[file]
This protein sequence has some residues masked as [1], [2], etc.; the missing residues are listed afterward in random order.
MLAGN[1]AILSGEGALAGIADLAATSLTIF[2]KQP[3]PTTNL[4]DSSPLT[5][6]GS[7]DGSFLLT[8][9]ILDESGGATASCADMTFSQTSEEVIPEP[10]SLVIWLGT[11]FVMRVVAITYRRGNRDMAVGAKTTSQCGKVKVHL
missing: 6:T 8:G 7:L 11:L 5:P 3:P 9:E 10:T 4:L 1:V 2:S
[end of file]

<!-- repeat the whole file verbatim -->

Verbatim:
This protein sequence has some residues masked as [1], [2], etc.; the missing residues are listed afterward in random order.
MLAGN[1]AILSGEGALAGIADLAATSLTIF[2]KQP[3]PTTNL[4]DSSPLT[5][6]GS[7]DGSFLLT[8][9]ILDESGGATASCADMTFSQTSEEVIPEP[10]SLVIWLGT[11]FVMRVVAITYRRGNRDMAVGAKTTSQCGKVKVHL
missing: 6:T 8:G 7:L 11:L 5:P 3:P 9:E 10:T 4:L 1:V 2:S